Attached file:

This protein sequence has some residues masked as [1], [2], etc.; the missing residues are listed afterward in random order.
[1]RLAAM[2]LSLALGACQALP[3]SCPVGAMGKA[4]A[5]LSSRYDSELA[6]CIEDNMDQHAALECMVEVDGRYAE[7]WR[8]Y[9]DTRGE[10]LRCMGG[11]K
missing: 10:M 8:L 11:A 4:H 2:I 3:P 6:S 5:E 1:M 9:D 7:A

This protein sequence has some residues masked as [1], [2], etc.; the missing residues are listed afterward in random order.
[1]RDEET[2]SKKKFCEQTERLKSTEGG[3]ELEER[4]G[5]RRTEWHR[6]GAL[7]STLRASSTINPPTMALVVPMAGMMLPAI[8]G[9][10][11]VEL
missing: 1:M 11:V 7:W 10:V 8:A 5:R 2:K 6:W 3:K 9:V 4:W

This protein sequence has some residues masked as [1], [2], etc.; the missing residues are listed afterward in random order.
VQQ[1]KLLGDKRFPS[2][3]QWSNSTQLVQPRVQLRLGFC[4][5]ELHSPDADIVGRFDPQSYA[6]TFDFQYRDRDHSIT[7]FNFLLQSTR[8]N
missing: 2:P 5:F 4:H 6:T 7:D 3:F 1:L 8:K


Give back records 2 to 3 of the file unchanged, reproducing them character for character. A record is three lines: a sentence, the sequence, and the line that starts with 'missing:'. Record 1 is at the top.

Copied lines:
This protein sequence has some residues masked as [1], [2], etc.; the missing residues are listed afterward in random order.
[1]RDEET[2]SKKKFCEQTERLKSTEGG[3]ELEER[4]G[5]RRTEWHR[6]GAL[7]STLRASSTINPPTMALVVPMAGMMLPAI[8]G[9][10][11]VEL
missing: 1:M 11:V 7:W 10:V 8:A 5:R 2:K 6:W 3:K 9:V 4:W

This protein sequence has some residues masked as [1], [2], etc.; the missing residues are listed afterward in random order.
VQQ[1]KLLGDKRFPS[2][3]QWSNSTQLVQPRVQLRLGFC[4][5]ELHSPDADIVGRFDPQSYA[6]TFDFQYRDRDHSIT[7]FNFLLQSTR[8]N
missing: 2:P 5:F 4:H 6:T 7:D 3:F 1:L 8:K